Professor Bisom-Rapp is author or co-author of 23 articles and several book chapters, including a contribution in the recently published anthology Age and Equality Law(Michael Selmi, ed., Ashgate 2013). Her work has earned over 300 citations by scholars in the disciplines of law, sociology, and psychology. A member of the American Law Institute since 2007, Professor Bisom-Rapp also serves on the scientific committee and the international council of the Doctoral Research School in Labour, Development and Innovation at the Marco Biagi Foundation, University of Modena and Reggio Emilia, Italy. She is a senior academic affiliate of the University of California, San Diego's Center for Research on Gender in the Professions, and also serves on the editorial board of the Employee Rights and Employment Policy Journal. At the law school, she is presently faculty co-coordinator of the Employee Rights Self-Help Clinic, which launched in July 2013. She served as director of Thomas Jefferson’s Center for Law and Social Justice from 2004-2008, was Visiting Associate Professor at Chicago-Kent College of Law in 2003, and has taught law in China, France, and Italy.
Professor Bisom-Rapp has also served as a member of the San Diego-based Employee Rights Center's professional advisory committee. Before joining Thomas Jefferson’s faculty in 1996, Professor Bisom-Rapp practiced workplace law in New York City, and completed graduate studies at Columbia University as a Wien Fellow and with funding from the Woodrow Wilson Foundation.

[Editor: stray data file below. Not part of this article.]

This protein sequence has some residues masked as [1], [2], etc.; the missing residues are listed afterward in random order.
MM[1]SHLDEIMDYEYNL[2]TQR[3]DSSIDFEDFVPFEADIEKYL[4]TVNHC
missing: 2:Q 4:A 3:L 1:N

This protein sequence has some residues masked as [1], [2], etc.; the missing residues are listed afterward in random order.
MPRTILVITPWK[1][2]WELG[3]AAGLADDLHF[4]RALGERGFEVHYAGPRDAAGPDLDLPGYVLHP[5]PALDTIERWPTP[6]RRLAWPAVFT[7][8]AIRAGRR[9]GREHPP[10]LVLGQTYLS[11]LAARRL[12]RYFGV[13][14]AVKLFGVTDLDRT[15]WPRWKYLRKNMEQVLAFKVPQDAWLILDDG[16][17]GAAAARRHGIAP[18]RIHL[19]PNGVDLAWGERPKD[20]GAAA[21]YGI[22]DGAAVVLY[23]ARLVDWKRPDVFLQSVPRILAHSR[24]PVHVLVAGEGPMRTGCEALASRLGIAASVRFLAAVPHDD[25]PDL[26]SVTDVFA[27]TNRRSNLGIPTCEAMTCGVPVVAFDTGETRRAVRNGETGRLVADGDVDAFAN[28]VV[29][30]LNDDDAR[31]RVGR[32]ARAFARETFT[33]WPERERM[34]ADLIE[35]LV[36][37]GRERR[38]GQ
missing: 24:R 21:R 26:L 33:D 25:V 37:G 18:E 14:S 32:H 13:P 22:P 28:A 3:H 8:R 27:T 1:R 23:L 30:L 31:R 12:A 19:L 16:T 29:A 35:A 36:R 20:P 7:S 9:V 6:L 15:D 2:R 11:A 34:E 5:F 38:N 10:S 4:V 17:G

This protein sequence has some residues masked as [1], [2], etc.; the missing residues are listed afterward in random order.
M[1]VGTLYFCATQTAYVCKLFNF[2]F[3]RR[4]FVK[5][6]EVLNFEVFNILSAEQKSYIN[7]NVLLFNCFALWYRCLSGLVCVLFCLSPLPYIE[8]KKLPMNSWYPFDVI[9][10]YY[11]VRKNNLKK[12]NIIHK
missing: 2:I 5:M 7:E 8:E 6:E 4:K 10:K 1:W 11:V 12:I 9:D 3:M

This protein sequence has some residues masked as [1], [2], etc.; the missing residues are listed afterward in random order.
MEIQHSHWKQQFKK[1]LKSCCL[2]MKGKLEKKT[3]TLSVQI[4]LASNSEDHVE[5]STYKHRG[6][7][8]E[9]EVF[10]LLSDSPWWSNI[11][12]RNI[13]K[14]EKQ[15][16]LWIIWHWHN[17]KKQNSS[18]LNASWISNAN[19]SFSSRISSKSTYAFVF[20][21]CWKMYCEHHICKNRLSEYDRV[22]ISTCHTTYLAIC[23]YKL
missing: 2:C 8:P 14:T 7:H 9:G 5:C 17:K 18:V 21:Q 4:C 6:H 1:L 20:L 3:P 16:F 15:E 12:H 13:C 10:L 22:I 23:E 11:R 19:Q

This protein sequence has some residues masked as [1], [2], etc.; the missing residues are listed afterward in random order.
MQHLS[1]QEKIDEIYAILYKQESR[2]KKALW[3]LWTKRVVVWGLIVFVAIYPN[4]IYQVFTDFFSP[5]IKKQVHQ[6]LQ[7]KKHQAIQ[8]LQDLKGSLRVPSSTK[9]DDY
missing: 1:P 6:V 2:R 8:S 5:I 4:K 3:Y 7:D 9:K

Randy M. Grossman is an Adjunct Professor of Law at Thomas Jefferson School of Law, where he has taught Sports Law since 2000 and also teaches Trial Practice. Additionally, he is a member of the Board of Trustees of Thomas Jefferson School of Law.
Professor Grossman is certified as a player agent by the Major League Baseball Player’s Association and represents former players as well, such as Hall of Famer Dave Winfield and 7-time All-Star Tim Raines. During the course of his career, he has worked with players ranging from Hank Aaron to Willie Mays.
During a career in sports that spans more than 25 years, Professor Grossman began as a sportscaster for an NBC television affiliate on the nightly news. From there, he went to work for former L.A. Dodger and San Diego Padre Steve Garvey, who had a sports marketing company, where Professor Grossman was exposed to the world of corporate marketing and endorsements for professional athletes. During this period, he worked with clients such as Magic Johnson, Tony Gwynn and Robin Ventura, pairing them with companies such as Canon, Xerox and Rawlings.